With 50 minutes left in the session, Kenny Roberts Jr put in a fast lap to exactly equal Loris Capirossi's fastest lap, though this was not to last long. A couple of minutes later, it was Nicky Hayden who took the provisional pole back from Kenny Jr by 2/10ths of a second, before Loris Capirossi reclaimed pole with a 1:57.713, just a couple of tenths above Sete Gibernau's pole record. Capirossi then went on to complete another seven laps on the same tires, a clear demonstration that race tires have made a huge leap forward since last year.

With Nicky Hayden sat near the top of the timesheet, and running consistently fast for the first time this weekend, all eyes turned to Valentino Rossi. The Doctor was running way down in 16th place at this point, improving only slowly by the halfway point, eventually climbing to seventh. But given Rossi's previous record at qualifying this year, another fourth or fifth row starting position was looking increasingly likely. Hayden's championship lead was looking stronger than ever.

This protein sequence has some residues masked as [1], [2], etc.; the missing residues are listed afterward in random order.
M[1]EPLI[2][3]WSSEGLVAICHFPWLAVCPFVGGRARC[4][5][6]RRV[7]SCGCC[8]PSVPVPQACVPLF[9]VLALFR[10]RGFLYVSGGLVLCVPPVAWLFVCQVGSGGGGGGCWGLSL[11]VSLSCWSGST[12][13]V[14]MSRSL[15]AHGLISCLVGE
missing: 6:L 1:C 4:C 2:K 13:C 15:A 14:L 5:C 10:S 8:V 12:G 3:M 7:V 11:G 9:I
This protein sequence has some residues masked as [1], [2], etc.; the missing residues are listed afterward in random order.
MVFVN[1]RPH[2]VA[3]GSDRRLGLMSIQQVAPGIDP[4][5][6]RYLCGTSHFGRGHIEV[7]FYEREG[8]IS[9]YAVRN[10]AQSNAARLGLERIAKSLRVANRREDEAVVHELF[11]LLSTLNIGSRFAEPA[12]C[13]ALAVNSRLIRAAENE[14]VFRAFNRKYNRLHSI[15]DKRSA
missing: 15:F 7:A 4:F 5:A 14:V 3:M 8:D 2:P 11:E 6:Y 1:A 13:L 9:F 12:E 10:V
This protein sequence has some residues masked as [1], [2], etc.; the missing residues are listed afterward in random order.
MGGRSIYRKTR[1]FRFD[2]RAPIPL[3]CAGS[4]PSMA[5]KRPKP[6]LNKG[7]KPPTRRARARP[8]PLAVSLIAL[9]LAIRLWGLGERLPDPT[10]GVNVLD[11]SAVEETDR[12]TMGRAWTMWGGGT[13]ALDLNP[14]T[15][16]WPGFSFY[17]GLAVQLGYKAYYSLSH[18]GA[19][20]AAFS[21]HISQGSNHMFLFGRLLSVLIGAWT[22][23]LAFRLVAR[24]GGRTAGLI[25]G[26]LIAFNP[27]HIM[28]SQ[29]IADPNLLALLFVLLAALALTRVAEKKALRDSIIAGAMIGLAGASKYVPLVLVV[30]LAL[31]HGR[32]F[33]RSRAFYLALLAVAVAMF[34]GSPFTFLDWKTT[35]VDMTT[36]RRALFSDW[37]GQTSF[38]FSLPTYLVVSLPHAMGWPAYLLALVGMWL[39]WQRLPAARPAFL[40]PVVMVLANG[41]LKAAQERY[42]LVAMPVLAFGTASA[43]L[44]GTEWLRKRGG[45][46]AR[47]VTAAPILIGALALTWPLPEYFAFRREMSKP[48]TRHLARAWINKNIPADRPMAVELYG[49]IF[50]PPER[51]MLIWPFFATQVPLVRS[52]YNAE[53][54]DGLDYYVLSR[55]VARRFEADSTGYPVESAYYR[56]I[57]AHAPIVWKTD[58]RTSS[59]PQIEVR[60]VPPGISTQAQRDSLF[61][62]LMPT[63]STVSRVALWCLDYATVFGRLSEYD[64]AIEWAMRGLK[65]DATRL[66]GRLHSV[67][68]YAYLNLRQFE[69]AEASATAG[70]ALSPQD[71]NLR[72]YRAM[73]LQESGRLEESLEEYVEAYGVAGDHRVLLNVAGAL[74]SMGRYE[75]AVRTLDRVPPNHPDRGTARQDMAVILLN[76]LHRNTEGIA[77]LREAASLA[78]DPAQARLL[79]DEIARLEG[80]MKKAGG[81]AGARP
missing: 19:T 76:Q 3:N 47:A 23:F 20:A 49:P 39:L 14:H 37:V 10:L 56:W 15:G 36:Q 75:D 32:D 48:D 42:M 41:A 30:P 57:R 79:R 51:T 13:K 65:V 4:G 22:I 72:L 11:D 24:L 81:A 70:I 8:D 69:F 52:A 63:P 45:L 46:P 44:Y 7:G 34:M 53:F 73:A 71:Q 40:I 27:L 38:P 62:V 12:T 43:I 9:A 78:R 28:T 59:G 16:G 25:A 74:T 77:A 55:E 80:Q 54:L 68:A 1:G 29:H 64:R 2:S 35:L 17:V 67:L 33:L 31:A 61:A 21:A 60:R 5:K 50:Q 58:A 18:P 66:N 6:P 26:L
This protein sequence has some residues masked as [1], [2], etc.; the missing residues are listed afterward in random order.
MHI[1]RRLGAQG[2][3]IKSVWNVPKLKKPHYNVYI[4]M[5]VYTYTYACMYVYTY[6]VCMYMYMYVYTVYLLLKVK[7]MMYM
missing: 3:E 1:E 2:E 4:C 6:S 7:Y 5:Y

With less than half an hour to go, we were treated to the first surprise of the session: John Hopkins blasted his Suzuki to a furiously fast 1:57.006, establishing a new lap record by nearly half a second. The surprise was not Hopkins being so fast: he has, after all, been on pole before. But putting qualifiers on at the halfway stage seemed a risky, if interesting, strategy. The unspoken rule of qualifying is that you spend the first 40 minutes of the session on race tires setting the bike up, before sticking on a couple of sets of qualifiers in the last 20 minutes to set a time for the grid. But Hopper has never been overly keen on adhering strictly to rules, and his gamble looked like having a good chance it might pay off.